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Michigan ACLU campaign calls for prosecutor accountability


The ACLU of Michigan is launching a campaign to hold prosecutors responsible for inequities in the criminal justice system.

The group says prosecutors are the single most powerful elected individuals who decide who gets incarcerated, and for how long.

“Prosecuting attorneys in Michigan have more opportunity and power than any other elected official to make immediate changes to reduce incarceration rates and to combat the systemic racism that characterizes our carceral system,” the ACLU said in a release. “A prosecuting attorney determines the policies and procedures that dictate how cases are prosecuted in a county, how diversion programs are implemented, how plea deals are negotiated, and ultimately how many residents sit behind bars.”

ACLU of Michigan public engagement strategist Jessica Ayoub said prosecutors are also the most important factor when it comes to holding police responsible for brutality, and unconstitutional policing. “Prosecutors play a key role in making sure that that happens, and that we are holding police accountable every step of the criminal legal system,” Ayoub said.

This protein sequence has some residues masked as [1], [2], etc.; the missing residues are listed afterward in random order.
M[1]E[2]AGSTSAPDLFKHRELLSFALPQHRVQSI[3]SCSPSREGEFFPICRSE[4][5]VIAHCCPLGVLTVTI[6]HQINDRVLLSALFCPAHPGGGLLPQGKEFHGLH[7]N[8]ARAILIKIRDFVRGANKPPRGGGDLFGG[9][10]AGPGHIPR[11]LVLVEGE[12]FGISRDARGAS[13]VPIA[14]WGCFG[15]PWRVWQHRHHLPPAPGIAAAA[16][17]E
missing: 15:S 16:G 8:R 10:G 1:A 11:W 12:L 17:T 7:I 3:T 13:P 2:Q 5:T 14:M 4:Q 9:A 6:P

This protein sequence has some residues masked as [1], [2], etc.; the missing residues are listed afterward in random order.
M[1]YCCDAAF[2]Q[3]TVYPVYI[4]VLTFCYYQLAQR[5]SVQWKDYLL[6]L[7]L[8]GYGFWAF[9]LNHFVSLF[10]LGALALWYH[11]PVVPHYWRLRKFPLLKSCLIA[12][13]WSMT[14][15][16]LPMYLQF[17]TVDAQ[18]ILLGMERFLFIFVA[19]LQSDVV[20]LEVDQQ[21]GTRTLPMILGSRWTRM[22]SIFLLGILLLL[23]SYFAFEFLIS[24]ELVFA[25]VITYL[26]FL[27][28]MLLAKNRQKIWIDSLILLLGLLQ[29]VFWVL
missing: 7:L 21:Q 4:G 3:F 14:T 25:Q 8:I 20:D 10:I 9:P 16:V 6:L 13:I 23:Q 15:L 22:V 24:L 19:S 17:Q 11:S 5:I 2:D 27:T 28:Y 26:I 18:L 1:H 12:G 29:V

Ayoub says educating voters about their choices in upcoming prosecutor elections is also a key part of the campaign, which includes a voter guide. It also urges prosecutors to sign on to a series of reforms the ACLU says make for “smart justice”—measures that reduce incarceration while protecting public safety.

Those measures include conscious efforts to combat racism and racial bias in prosecution; promoting alternatives to incarceration, such as diversion programs and ending the prosecution of certain low-level crimes; pre-trial reforms, such as ending cash bail; juvenile justice; and data transparency.

Ayoub said with the current national focus on overhauling police departments and how they do business, prosecutors are due for a reckoning over their role as well. “By holding prosecutors accountable, we are addressing issues of mass incarceration before someone even enters the criminal legal system, calling for transparency and accountability,” she said.

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Sarah Cwiek joined Michigan Public in October 2009. As our Detroit reporter, she is helping us expand our coverage of the economy, politics, and culture in and around the city of Detroit.
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